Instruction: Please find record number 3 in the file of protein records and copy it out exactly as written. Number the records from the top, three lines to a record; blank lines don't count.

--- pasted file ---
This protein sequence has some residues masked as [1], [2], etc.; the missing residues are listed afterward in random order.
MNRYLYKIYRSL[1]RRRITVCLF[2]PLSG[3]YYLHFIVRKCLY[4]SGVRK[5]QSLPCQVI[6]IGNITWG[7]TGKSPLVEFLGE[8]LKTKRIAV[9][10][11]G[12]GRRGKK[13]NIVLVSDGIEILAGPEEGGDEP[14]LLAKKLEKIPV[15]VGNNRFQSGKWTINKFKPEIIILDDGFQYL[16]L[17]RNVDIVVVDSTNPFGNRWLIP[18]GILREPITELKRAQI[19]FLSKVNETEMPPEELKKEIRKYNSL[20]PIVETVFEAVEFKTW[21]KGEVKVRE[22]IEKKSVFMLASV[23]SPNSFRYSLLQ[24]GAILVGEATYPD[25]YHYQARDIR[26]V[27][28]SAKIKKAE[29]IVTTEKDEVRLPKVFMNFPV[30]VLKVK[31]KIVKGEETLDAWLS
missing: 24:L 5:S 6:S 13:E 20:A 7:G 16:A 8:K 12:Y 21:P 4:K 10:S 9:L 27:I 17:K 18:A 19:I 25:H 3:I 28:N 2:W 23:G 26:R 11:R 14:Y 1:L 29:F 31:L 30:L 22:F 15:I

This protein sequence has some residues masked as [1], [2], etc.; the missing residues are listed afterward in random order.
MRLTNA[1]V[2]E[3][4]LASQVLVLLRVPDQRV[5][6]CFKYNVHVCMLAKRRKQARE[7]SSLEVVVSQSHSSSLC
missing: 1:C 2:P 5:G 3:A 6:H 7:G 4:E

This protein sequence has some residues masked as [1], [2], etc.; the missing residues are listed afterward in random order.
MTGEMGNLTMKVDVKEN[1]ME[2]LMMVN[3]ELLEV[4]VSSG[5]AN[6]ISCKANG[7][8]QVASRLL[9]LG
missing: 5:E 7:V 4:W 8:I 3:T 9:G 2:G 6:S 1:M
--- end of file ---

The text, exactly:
This protein sequence has some residues masked as [1], [2], etc.; the missing residues are listed afterward in random order.
MTGEMGNLTMKVDVKEN[1]ME[2]LMMVN[3]ELLEV[4]VSSG[5]AN[6]ISCKANG[7][8]QVASRLL[9]LG
missing: 5:E 7:V 4:W 8:I 3:T 9:G 2:G 6:S 1:M